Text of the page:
As the picture above shows, when Raf Simons came out to take his bow at the Dior couture show it was a far cry from his final bow at Jil Sander. This time the tears were replaced with a beaming smile and he has every reason to.
Talking to Style.com after the show, he explained that he's tried to change the way people look at couture so that the pieces have longevity rather than being limited to the being seen through the lens of one red carpet moment:
[I am trying] to change the psychology of people who are interested in couture. The way I’ve been looking at it so far is as a still image, something you look at for that moment. I think lots of people see it as a still, an image from the red carpet. I want to make it more dynamic, appeal to a person who has a different energy. A younger person, in mind, not necessarily in age. And I think couture is very much about curating something unique for women. Fashion is so mass-produced now; I hope there will come a refocus on how people see couture. And I would also hope for a new focus on the craft.
His approach has paid off. Everyone from Cathy Horyn to Alber Elbaz have produced complimentary reviews of his debut and if the praise for couture is anything to go by, we have a lot to expect for his debut ready-to-wear collection in October.
Anna Wintour has a knack for spotting promising talent. Back in 2009 she requested to style Adele for the Grammy Awards and booked the stylist to appear in the age issue of Vogue. "Adele is a lioness. She has poise, taste, humour and soul," she said at the time. "Her astonishing talent never ceases to fill me with enthusiasm," she told Vogue. Now the British singer has finally caught the attention of the British counterpart by securing the magazine's October cover.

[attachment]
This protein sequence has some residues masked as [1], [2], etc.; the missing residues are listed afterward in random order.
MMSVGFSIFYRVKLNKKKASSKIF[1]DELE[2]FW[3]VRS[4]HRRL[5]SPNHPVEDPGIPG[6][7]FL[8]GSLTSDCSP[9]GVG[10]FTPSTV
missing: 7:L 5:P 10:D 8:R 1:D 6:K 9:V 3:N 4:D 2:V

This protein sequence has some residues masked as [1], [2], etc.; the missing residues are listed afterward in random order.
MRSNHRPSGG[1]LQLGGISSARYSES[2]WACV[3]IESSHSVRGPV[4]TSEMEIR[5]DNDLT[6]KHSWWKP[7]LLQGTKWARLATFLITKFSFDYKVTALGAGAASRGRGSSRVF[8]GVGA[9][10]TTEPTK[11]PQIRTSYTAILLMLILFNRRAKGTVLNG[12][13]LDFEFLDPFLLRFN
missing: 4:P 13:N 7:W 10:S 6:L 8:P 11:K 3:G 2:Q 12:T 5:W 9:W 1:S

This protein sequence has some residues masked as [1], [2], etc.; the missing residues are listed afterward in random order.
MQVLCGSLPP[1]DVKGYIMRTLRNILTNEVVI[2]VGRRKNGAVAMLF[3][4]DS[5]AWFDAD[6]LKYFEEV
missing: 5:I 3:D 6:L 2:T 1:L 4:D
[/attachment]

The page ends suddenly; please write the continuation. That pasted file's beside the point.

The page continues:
We're so pleased they did. The cover is beautiful and is definitely the best British Vogue cover we've seen in a long time. Not only does the singer look flawless, the warm feeling of the cover with it's mustard type makes us happily embrace the upcoming autumn months and the wardrobe planning to accompany.
Adele is the perfect candidate to cover the magazine 'English Woman Now' cover. Her success in the US is unrivalled and the past year has seen her pick up a legion of awards and her performance at this year's Brits is quickly being recognised as one of the most memorable in the event's history.
As Fashionologie so rightly put it, the Phoebe Philo effect is upon us. Gone are the days when people were more interested in making a point to the world by bagging an item with the biggest logo. Today the economy is making consumers seriously re-think their purchases and as Maria Grachvogel told me yesterday, customers want their wardrobes to work hard for them.
With that in mind it came to no surprise that last week, PPR CEO and chairman Francois-Henri Pinault said that bosses at the conglomerate are supporting the shift.“Our groups are moving toward fewer logos, more discreet luxury," he said on Friday. "It's a question of adapting our ranges very rapidly to this new perception of luxury, a luxury which is more subtle, more sophisticated — which is what we are doing.”
The Times' fashion editor Lisa Armstrong tackled this new seismic shift head on in the August issue of British Vogue heralding 'the cult of the restrained' as the way designers are moving and rightly so. 'Designers have finally got their heads round a much more cautious economic reality, we've finally getting clothes that make sense," she wrote.
So what does this mean for the likes of John Galliano and our avant garde designers known for fantasy and innovation? Will they follow suit now the big conglomerates are supporting a restrained luxury? Only time will tell....